Find the value of sin 𝛼 cos 𝛽 minus cos 𝛼 sin 𝛽, given tan 𝛼 is equal to three-quarters, where 𝛼 is the smallest positive angle, and tan 𝛽 is equal to fifteen eighths, where 𝛽 is greater than 180 degrees and less than 270 degrees.
We begin by using our knowledge of the CAST diagram to identify which quadrant angles 𝛼 and 𝛽 lie in. Since tan 𝛼 is positive and 𝛼 is the smallest positive angle, from our CAST diagram, we see that 𝛼 must lie in the first quadrant and is therefore between zero and 90 degrees. We are told that 𝛽 is greater than 180 degrees and less than 270 degrees. So it therefore lies in the third quadrant.
As tan 𝛼 is equal to three-quarters, we can sketch a right triangle in the first quadrant as shown, recalling that the tangent of any angle in a right triangle is equal to the opposite over the adjacent. The triangle is a Pythagorean triple consisting of three positive integers — three, four, and five — such that three squared plus four squared is equal to five squared. We know that the sin of angle 𝜃 is equal to the opposite over the hypotenuse and the cos of angle 𝜃 is equal to the adjacent over the hypotenuse. In the first quadrant, the sine, cosine, and tangent of any angle are all positive. From the diagram, we can therefore see that sin 𝛼 is equal to three-fifths and cos 𝛼 is four-fifths.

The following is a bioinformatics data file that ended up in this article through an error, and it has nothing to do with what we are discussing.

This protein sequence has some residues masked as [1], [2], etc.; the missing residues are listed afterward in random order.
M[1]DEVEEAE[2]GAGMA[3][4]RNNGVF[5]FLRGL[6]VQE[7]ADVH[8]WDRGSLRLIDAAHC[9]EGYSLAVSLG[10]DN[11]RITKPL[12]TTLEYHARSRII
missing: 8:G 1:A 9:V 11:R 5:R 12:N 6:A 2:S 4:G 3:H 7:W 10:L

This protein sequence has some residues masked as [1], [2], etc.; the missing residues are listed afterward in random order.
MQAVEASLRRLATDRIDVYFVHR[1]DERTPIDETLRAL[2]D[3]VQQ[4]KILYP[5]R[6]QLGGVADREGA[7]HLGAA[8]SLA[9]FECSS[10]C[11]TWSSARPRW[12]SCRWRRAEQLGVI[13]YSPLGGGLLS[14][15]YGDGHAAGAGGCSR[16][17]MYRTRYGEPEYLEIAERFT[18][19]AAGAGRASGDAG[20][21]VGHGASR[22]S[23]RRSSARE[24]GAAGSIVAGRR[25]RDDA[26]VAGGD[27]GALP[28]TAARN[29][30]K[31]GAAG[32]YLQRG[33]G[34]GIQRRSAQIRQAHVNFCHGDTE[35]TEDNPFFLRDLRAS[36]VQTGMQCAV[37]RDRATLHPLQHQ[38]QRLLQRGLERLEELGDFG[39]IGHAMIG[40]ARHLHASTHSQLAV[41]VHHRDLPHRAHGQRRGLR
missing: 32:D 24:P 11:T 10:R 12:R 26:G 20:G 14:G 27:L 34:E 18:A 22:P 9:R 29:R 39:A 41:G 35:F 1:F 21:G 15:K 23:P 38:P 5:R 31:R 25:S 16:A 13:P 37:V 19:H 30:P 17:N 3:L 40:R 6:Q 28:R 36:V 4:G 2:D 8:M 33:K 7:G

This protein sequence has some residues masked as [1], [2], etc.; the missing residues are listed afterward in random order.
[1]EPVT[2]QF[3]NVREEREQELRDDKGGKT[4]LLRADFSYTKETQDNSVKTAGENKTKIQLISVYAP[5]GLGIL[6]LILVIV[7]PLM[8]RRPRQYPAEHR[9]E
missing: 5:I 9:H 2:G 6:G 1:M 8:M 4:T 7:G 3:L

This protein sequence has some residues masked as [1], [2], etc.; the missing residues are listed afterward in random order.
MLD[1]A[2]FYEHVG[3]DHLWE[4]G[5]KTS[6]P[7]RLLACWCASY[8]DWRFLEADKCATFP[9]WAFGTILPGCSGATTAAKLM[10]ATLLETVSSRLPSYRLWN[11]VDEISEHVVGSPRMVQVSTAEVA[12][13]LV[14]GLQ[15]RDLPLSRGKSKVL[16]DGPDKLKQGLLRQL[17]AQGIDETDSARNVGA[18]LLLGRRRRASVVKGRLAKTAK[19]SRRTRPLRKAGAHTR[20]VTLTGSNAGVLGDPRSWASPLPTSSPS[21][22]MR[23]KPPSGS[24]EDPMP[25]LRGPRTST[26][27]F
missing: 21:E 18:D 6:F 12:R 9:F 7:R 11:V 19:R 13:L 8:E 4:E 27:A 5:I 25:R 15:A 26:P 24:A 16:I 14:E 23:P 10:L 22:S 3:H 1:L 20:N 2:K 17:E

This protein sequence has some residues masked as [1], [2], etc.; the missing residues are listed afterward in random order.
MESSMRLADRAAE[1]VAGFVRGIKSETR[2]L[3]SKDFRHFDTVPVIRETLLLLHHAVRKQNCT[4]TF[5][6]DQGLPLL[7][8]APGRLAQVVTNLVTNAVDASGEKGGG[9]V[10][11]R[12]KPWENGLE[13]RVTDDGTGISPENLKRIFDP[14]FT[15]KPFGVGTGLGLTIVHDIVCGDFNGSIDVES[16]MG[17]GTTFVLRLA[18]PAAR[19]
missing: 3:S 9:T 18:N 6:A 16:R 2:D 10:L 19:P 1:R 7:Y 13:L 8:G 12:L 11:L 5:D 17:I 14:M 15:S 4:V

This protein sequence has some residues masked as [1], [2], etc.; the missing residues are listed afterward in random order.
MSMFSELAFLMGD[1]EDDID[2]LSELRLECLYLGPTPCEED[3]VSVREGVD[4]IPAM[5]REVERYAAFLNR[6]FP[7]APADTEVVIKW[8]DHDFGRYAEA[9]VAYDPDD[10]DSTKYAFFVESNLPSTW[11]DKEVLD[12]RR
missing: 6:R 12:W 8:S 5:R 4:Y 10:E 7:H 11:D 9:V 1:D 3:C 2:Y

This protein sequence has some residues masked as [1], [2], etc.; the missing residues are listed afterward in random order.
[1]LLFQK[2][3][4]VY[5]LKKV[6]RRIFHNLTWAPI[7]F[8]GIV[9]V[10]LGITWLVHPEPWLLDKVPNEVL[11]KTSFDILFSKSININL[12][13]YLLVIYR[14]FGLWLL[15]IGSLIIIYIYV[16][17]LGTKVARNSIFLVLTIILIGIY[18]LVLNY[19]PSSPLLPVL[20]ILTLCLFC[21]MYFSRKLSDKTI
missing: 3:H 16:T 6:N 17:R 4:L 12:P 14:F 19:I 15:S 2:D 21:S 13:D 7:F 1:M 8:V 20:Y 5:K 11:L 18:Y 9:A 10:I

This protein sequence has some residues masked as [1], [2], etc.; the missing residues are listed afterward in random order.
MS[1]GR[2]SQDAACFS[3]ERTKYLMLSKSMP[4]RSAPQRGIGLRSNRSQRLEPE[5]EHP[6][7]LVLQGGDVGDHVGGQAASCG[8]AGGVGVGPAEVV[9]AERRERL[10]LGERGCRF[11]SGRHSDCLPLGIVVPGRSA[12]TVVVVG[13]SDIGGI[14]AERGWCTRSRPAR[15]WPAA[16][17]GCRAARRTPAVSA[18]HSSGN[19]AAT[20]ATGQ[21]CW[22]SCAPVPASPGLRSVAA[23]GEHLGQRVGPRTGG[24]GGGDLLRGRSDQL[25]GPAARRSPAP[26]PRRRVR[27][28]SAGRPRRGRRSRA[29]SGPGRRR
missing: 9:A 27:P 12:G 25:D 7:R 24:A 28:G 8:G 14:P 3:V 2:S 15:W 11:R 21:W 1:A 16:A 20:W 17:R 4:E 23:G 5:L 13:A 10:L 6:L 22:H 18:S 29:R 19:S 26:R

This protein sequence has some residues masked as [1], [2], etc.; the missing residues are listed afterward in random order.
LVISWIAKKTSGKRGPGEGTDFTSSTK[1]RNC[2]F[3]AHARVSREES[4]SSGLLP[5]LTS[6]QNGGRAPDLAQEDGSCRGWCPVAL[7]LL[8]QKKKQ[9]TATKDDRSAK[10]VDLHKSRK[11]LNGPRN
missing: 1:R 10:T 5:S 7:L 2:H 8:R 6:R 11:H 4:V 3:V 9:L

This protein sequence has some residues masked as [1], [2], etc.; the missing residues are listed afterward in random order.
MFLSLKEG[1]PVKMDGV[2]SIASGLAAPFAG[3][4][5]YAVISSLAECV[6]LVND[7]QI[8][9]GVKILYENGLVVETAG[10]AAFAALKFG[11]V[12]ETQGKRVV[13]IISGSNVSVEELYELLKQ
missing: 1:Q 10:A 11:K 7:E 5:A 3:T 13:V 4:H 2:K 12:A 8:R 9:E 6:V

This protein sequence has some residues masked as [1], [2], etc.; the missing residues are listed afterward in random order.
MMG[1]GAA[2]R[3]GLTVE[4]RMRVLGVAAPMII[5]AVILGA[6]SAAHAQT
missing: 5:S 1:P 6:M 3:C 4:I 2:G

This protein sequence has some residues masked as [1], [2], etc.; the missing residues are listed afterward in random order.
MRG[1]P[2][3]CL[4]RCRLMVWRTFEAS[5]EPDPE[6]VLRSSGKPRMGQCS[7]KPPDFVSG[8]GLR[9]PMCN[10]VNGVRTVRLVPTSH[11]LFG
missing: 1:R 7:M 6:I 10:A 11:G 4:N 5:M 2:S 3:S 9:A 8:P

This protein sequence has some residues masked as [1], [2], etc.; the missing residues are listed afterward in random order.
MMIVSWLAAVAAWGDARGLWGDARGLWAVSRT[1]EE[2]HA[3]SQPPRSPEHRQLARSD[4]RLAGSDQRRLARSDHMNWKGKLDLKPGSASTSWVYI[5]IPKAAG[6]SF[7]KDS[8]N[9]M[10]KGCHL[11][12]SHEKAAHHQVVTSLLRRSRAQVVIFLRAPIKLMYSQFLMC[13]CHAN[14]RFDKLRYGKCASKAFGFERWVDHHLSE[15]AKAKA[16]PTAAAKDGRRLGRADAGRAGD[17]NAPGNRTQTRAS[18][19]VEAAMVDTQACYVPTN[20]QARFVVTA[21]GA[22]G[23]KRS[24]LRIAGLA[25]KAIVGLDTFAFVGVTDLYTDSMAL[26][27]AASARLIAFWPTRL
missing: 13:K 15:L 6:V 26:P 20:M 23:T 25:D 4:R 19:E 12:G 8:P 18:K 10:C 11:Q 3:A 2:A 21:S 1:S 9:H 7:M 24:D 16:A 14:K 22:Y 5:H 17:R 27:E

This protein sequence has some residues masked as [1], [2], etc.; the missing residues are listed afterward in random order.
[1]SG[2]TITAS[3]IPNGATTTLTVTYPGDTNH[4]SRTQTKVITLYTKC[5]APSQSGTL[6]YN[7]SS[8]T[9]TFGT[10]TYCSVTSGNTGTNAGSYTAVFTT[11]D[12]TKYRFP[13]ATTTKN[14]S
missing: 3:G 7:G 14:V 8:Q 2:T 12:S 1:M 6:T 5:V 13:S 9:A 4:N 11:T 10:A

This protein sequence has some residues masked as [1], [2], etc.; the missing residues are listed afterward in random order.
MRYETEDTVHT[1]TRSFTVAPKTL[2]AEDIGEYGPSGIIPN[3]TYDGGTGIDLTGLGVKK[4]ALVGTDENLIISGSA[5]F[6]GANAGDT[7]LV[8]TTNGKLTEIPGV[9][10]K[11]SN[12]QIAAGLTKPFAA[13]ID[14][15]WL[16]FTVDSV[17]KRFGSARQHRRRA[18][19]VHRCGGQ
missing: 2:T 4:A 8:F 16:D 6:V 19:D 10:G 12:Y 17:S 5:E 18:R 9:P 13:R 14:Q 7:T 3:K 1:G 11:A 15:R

We will now repeat this process using the fact that tan 𝛽 is equal to fifteen eighths. This time, we sketch a right triangle in the third quadrant, where we know the tangent of any angle is positive and the sine and cosine of any angle are negative. We have another Pythagorean triple consisting of the three positive integers eight, 15, and 17 such that eight squared plus 15 squared is equal to 17 squared. Since angle 𝛽 must be measured from the positive 𝑥-axis, we will call the angle between the negative 𝑥-axis and the hypotenuse of our triangle 𝛾. Using the sine and cosine trigonometric ratios, we have sin 𝛾 is equal to fifteen seventeenths and cos 𝛾 is equal to eight seventeenths. We can see from our diagram that 𝛽 is equal to 180 degrees plus 𝛾.
Recalling our related angle properties, we know that the sin of 180 degrees plus 𝜃 is equal to negative sin 𝜃. This means that the sin of 180 degrees plus 𝛾 is equal to negative sin 𝛾. sin 𝛽 is therefore equal to negative sin 𝛾, which is equal to negative fifteen seventeenths. In the same way for the cosine function, the cos of 180 degrees plus 𝛾 is equal to negative cos 𝛾. cos 𝛽 is therefore equal to negative cos 𝛾, which is equal to negative eight seventeenths. At this point, it is worth recalling that our values of sin 𝛽 and cos 𝛽 must both be negative as angle 𝛽 lies in the third quadrant.
We are now in a position to substitute our values of sin 𝛼, cos 𝛼, sin 𝛽, and cos 𝛽 into our expression. This is equal to three-fifths multiplied by negative eight seventeenths minus four-fifths multiplied by negative fifteen seventeenths. Simplifying this, we have negative 24 over 85 minus negative 60 over 85. Since the denominators are the same, we can simply add 60 to negative 24, giving us 36 over 85. The value of sin 𝛼 cos 𝛽 minus cos 𝛼 sin 𝛽 is 36 over 85.